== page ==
Inspired by the need to load stuff faster and not shuffle disks so much, 64NET/2 is a new incarnation of an older project 64NET v1.xx. The original goal of access to the PC hard disk with D64 support has been achieved. Future goals include providing access to other PC resources like networking. The current version connects to C-64 User Port and work is being done on IEC connection. 64NET/2 is supported by the LUnix (Little Unix) operating system for unexpanded C-64/128. 64NET/2 is still being developed and not much else is documented for it
prlink by Marko Makela is an IRQ driven daemon for C-64, C-128, VIC-20, C-16 and PET computers. PRLink provides access to Commodore memory and disk drives for Amiga, Linux and MS-DOS computers through a cable connected to the PC LPT port. PRLink supports several different cables
Disk images facilitate the use of disk-based Commodore software on PC emulators. A basic disk image is a sector-by-sector copy of the disk which is written to a simple sequential file. There are disk image types for each major Commodore floppy drive type (1541, 1571, 1581 and FD-2000). Each image type is distinguished by a .Dxx extension appended to the DOS filename of the image
diskname.D64is a 1541 image (174,848 bytes)
diskname.D71is a 1571 image (349,696 bytes)
diskname.D81is a 1581 image (819,200 bytes)
diskname.D2Mis a FD-2000 image (1,658,880 bytes)
Beyond the basic disk image types there are some variations which accomodate sector error information. For 1541 disk images there is an additional variation to store data from tracks 36-40. These variants use the same DOS file extension as their basic image counterparts. The only way to know for sure what kind of image you have is by the file size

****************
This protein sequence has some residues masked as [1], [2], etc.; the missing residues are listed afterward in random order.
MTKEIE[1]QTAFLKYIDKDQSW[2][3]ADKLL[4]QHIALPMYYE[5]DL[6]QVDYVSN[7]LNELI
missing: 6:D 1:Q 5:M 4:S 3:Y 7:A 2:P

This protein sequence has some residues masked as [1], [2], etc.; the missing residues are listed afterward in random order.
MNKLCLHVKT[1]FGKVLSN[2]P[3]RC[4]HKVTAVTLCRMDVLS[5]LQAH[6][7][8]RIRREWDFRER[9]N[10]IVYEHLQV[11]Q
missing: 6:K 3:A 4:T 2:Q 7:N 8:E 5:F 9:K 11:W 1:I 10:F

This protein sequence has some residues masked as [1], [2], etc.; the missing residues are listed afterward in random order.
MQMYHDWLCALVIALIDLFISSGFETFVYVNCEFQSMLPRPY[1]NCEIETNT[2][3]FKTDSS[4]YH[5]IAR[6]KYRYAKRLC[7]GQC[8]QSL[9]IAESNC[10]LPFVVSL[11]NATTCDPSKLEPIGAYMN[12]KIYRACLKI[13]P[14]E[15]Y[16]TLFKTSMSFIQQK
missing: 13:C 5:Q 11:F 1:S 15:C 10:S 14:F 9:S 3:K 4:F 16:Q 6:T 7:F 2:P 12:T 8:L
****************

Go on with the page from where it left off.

* I've never encountered these image variations. I'm listing them here for the sake of completeness
For an in-depth discussion about all Commdore disk image and archive types you must read Peter Schepers' Formats Documents. In case Peter's homepage is unavailable there is an older version on Fairlight.To
CatWeasel is an interesting solution for Amigas and PCs. CatWeasel is a universal floppy disk controller that uses unmodified PC disk drives to read 3.5″ and 5.25″ floppies. Versions of CatWeasel are available for Amiga Zorro slot, Amiga 1200 clock-port, PC ISA or PCI slots. Connect a PC 5.25″ drive drive to CatWeasel and use it to read your Commodore floppies. A new MK3 model supports connecting original SID chip, digital joystick connectors and an Amiga keyboard connector.
CatWeasel is advertised to support reading even formerly unreadable floppy disks. CatWeasel is the fastest and easiest way possible to create disk images from floppies and write images to floppies. There are drivers for Amiga, Linux, Windows and MS-DOS. You can get CatWeasel from Individual Computers